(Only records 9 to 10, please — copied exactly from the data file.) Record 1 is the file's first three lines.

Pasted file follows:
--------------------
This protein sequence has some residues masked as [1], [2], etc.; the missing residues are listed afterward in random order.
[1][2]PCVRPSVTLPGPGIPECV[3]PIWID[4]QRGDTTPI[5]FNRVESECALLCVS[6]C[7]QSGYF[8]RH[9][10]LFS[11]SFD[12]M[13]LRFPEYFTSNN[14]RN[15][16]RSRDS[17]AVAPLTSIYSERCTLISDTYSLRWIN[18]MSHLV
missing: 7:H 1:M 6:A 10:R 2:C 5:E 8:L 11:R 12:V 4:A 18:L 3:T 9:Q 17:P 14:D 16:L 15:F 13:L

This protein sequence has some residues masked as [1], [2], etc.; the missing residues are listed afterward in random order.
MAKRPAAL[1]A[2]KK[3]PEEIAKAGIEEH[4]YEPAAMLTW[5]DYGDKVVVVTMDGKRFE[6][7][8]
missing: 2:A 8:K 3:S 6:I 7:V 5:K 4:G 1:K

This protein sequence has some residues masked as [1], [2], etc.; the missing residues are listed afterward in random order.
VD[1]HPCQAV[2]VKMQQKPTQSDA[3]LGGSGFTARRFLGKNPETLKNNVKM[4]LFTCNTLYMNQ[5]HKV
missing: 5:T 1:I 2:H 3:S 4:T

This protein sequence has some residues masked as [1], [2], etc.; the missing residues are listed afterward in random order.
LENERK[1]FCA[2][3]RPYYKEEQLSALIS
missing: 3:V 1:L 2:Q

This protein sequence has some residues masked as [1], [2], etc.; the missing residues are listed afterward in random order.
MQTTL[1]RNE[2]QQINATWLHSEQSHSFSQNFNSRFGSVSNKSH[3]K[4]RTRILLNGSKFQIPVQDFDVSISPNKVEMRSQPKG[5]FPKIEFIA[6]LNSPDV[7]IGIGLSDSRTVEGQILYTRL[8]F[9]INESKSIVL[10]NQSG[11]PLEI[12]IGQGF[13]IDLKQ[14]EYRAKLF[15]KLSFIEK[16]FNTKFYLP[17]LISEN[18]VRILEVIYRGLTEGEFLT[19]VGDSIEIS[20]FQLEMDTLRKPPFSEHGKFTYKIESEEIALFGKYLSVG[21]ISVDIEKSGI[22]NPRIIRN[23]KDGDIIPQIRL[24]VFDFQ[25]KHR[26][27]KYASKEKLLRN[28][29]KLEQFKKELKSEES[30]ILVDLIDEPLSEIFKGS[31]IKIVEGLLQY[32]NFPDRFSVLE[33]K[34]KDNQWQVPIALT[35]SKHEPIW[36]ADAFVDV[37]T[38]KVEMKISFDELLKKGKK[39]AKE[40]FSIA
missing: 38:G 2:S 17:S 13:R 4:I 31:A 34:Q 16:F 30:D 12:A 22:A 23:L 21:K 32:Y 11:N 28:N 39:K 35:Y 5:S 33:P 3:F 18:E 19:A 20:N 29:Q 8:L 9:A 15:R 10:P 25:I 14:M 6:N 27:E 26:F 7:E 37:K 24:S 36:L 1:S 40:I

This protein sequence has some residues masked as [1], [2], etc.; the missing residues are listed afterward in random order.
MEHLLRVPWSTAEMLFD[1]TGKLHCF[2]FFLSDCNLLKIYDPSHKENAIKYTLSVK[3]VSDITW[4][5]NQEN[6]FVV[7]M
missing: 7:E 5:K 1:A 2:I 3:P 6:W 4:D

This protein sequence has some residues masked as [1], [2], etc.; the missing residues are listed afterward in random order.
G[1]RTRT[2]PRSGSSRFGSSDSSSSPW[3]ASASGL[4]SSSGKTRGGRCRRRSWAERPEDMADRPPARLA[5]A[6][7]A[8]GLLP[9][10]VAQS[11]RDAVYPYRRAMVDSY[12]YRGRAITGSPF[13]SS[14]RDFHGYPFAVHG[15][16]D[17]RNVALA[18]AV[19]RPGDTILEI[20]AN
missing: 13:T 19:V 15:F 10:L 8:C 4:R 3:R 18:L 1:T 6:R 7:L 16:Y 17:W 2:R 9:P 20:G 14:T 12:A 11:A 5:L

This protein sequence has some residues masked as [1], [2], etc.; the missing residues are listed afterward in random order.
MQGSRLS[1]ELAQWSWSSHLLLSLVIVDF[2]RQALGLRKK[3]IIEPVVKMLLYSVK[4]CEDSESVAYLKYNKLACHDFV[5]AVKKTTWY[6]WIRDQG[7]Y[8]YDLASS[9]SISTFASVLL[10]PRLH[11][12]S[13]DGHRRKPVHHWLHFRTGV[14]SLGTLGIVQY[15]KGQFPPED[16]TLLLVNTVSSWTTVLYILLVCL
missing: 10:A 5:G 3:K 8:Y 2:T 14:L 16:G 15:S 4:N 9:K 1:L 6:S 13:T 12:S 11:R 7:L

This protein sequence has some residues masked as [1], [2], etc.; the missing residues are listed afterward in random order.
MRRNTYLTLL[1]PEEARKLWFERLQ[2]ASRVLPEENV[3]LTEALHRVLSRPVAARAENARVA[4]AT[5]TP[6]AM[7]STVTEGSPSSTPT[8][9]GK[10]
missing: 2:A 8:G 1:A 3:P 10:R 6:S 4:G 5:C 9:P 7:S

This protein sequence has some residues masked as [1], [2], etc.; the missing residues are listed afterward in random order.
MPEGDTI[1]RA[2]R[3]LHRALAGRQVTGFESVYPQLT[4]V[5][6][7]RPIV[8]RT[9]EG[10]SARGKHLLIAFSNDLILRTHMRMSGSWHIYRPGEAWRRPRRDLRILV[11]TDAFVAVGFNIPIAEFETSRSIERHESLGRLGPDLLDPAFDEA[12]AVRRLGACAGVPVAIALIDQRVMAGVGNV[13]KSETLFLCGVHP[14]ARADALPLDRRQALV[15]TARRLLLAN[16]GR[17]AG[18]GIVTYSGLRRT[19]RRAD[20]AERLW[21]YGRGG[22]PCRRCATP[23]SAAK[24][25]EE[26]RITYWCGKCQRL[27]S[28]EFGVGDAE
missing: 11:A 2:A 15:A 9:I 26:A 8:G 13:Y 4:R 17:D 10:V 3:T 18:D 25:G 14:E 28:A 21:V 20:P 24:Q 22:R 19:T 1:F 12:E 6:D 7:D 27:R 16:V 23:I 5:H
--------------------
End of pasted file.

This protein sequence has some residues masked as [1], [2], etc.; the missing residues are listed afterward in random order.
MRRNTYLTLL[1]PEEARKLWFERLQ[2]ASRVLPEENV[3]LTEALHRVLSRPVAARAENARVA[4]AT[5]TP[6]AM[7]STVTEGSPSSTPT[8][9]GK[10]
missing: 2:A 8:G 1:A 3:P 10:R 6:S 4:G 5:C 9:P 7:S

This protein sequence has some residues masked as [1], [2], etc.; the missing residues are listed afterward in random order.
MPEGDTI[1]RA[2]R[3]LHRALAGRQVTGFESVYPQLT[4]V[5][6][7]RPIV[8]RT[9]EG[10]SARGKHLLIAFSNDLILRTHMRMSGSWHIYRPGEAWRRPRRDLRILV[11]TDAFVAVGFNIPIAEFETSRSIERHESLGRLGPDLLDPAFDEA[12]AVRRLGACAGVPVAIALIDQRVMAGVGNV[13]KSETLFLCGVHP[14]ARADALPLDRRQALV[15]TARRLLLAN[16]GR[17]AG[18]GIVTYSGLRRT[19]RRAD[20]AERLW[21]YGRGG[22]PCRRCATP[23]SAAK[24][25]EE[26]RITYWCGKCQRL[27]S[28]EFGVGDAE
missing: 11:A 2:A 15:A 9:I 26:A 8:G 13:Y 4:R 17:D 10:V 3:T 18:D 25:G 14:E 28:A 21:V 20:P 24:Q 22:R 19:T 1:F 12:E 6:D 7:D 27:R 16:V 23:I 5:H